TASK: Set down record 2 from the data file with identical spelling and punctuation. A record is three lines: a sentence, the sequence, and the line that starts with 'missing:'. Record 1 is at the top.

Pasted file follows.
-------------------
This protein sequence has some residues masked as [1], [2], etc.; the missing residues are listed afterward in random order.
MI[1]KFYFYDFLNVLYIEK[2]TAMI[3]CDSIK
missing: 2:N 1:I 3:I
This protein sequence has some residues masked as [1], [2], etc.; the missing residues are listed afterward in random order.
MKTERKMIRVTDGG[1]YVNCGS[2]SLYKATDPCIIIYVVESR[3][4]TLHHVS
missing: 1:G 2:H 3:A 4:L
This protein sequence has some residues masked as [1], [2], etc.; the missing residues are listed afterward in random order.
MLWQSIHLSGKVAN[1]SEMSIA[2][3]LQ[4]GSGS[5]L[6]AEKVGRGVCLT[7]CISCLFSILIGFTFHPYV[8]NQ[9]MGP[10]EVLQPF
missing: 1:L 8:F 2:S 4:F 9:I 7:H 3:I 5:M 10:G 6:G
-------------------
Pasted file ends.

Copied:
This protein sequence has some residues masked as [1], [2], etc.; the missing residues are listed afterward in random order.
MKTERKMIRVTDGG[1]YVNCGS[2]SLYKATDPCIIIYVVESR[3][4]TLHHVS
missing: 1:G 2:H 3:A 4:L